In this case, the router had a valid BGP session with the neighbor device, 192.168.55.5 for just over 12 minutes. If this session is broken for any reason, you will most likely see either the word "Active" or "Idle" in this field. The following output shows another peer device, 172.25.2.2, which is down:

Router1#show ip bgp summary
BGP router identifier 192.168.99.5, local AS number 65500
BGP table version is 7, main routing table version 7
4 network entries and 4 paths using 484 bytes of memory
2 BGP path attribute entries using 196 bytes of memory
BGP activity 11/7 prefixes, 11/7 paths

Neighbor V AS MsgRcvd MsgSent TblVer InQ OutQ Up/Down State/PfxRcd
192.168.55.5 4 65501 17 18 7 0 0 00:12:38 2
172.25.2.2 4 65531 527 526 0 0 0 21:05:23 Active 
Router1#

More than one engineer has seen the word "Active" (or "Connect") here and thought that the session was active. But, in fact it means that this peer relationship is currently down. The BGP connection is only up if you see a number in the last column. Note also that the word "Idle" in this column indicates that the router doesn't believe that a session is even possible with this peer device, or that it has not yet attempted to connect (the router will wait several seconds before attempting a connection). If the Idle condition persists, this usually indicates that the remote peer is unreachable. A persistent "Active" state, on the other hand, most likely indicates a configuration problem.

It often takes almost a minute to establish a BGP peer connection, so be patient if you don't see the peers immediately connect. If after this time they still have failed to connect, you should double check your "neighbor" configuration statements. Make sure that you have the right remote IP address and AS number, in particular. If these are correct, and you can ping the remote peer's IP address. Then you should make sure that the routers are using the interfaces that you think they are to reach the destination.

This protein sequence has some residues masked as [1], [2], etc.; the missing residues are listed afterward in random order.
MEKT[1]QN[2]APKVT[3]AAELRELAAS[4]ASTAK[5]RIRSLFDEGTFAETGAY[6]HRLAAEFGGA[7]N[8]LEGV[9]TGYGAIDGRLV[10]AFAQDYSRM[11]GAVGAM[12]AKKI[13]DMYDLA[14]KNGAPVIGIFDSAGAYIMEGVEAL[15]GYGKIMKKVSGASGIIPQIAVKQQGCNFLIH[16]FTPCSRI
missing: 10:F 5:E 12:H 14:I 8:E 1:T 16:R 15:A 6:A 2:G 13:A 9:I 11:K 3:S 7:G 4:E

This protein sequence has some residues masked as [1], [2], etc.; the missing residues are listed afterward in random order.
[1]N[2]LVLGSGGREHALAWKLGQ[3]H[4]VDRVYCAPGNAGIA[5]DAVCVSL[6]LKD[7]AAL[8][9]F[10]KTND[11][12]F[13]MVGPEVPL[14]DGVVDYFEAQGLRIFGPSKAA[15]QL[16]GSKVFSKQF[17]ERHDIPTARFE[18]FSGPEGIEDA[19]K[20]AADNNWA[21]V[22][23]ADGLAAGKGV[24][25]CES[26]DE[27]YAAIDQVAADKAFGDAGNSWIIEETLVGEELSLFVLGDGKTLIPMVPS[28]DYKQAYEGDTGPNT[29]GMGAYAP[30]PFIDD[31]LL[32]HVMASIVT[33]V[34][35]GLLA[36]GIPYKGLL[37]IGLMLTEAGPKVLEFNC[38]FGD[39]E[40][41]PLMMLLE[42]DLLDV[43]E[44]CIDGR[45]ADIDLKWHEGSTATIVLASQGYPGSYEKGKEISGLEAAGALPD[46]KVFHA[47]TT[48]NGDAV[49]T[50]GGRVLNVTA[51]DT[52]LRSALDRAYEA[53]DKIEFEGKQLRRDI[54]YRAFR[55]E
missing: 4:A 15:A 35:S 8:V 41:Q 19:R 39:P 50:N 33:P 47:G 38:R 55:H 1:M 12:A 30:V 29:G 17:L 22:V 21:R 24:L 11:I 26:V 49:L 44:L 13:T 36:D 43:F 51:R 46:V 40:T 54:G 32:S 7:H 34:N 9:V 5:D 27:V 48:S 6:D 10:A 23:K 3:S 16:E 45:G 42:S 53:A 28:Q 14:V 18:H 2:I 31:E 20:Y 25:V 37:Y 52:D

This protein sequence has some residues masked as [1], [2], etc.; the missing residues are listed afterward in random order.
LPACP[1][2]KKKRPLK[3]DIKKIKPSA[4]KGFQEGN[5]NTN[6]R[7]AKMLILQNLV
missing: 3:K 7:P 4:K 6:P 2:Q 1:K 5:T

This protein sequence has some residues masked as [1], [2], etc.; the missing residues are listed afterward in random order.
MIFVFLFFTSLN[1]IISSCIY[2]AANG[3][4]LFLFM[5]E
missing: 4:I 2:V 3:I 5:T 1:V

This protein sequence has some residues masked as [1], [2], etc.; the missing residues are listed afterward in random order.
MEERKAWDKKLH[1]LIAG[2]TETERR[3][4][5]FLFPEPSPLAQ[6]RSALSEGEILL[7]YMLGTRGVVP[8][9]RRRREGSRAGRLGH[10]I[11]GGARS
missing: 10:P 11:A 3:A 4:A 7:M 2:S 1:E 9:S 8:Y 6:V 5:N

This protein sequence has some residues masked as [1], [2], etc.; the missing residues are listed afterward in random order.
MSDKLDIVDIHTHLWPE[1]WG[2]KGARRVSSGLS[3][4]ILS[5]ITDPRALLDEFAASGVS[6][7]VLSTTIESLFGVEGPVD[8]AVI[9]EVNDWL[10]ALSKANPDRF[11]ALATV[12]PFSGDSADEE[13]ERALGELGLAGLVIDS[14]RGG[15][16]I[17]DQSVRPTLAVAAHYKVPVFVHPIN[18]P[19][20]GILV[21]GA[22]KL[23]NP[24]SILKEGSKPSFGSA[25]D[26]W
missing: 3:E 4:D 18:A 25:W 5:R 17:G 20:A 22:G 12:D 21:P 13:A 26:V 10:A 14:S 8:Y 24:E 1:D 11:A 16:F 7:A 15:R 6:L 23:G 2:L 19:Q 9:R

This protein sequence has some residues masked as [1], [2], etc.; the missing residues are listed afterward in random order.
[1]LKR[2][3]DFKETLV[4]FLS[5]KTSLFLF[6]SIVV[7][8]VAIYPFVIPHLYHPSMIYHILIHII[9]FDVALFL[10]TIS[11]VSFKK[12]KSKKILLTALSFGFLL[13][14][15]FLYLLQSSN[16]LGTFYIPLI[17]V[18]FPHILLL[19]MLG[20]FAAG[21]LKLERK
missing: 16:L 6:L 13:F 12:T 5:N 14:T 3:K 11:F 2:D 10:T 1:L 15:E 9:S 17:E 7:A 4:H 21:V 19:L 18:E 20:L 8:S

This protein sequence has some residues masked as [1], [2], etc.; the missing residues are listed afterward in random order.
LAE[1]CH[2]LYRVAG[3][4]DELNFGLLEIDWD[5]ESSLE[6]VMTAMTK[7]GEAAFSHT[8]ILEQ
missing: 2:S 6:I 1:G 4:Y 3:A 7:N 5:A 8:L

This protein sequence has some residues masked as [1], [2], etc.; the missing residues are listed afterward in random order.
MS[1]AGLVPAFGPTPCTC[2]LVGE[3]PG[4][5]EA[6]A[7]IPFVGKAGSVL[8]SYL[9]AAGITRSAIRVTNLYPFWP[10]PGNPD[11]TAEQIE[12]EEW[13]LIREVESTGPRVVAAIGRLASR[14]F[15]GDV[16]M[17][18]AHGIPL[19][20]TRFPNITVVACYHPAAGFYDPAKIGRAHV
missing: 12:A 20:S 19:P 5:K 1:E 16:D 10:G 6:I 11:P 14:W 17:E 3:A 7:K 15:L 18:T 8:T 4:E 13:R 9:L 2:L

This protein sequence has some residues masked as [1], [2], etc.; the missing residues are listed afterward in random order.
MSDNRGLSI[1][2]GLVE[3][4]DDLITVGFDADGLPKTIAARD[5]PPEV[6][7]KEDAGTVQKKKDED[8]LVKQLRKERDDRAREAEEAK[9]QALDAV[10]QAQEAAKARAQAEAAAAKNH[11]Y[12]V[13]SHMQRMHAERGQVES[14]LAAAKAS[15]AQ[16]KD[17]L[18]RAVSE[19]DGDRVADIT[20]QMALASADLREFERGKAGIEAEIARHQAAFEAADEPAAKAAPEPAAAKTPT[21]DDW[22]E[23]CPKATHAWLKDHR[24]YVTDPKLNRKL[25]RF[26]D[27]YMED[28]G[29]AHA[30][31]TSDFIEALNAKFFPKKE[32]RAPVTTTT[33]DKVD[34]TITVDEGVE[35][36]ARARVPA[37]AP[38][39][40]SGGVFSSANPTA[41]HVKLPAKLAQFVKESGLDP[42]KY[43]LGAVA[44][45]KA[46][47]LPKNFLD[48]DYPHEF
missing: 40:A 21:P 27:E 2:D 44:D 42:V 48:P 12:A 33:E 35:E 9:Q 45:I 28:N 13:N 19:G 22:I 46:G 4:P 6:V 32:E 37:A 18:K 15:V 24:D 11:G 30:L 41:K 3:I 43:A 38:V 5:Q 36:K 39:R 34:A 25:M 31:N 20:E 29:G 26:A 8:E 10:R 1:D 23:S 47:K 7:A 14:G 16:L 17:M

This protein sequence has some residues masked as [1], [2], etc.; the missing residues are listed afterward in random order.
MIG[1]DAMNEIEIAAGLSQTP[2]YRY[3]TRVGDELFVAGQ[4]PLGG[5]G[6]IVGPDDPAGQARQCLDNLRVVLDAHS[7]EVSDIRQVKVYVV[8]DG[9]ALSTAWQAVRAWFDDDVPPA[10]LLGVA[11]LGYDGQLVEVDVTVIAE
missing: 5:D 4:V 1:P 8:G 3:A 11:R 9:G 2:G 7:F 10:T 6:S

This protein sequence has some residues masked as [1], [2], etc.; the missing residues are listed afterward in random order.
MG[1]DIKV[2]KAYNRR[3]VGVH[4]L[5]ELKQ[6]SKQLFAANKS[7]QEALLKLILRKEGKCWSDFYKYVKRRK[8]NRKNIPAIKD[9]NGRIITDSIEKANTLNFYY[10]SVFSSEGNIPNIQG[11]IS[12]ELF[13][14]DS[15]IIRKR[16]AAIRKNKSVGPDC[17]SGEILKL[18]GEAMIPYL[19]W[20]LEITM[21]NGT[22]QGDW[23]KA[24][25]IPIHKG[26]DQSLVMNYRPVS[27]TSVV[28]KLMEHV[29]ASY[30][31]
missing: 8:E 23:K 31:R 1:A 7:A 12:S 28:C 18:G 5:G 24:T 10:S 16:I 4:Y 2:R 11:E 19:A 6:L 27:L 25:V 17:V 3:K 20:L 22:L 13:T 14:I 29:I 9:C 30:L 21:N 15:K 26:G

The example in the Solutions section of this recipe shows an eBGP peer relationship because we have configured different ASNs on the two routers:

Router1(config)#router bgp 65500
Router1(config-router)#neighbor 192.168.55.5 remote-as 65501

This shows that Router1 is in AS 65500, while Router2 is in AS 65501. You configure iBGP peers the same way, but the neighbor statement specifies the same ASN value as the router bgp statement. We can add a iBGP peer in AS 65500 as follows:

Router1#configure terminal
Enter configuration commands, one per line. End with CNTL/Z.
Router1(config)#interface Ethernet0
Router1(config-if)#ip address 192.168.1.5 255.255.255.0
Router1(config-if)#exit
Router1(config)#router bgp 65500
Router1(config-router)#neighbor 192.168.1.6 remote-as 65500
Router1(config-router)#exit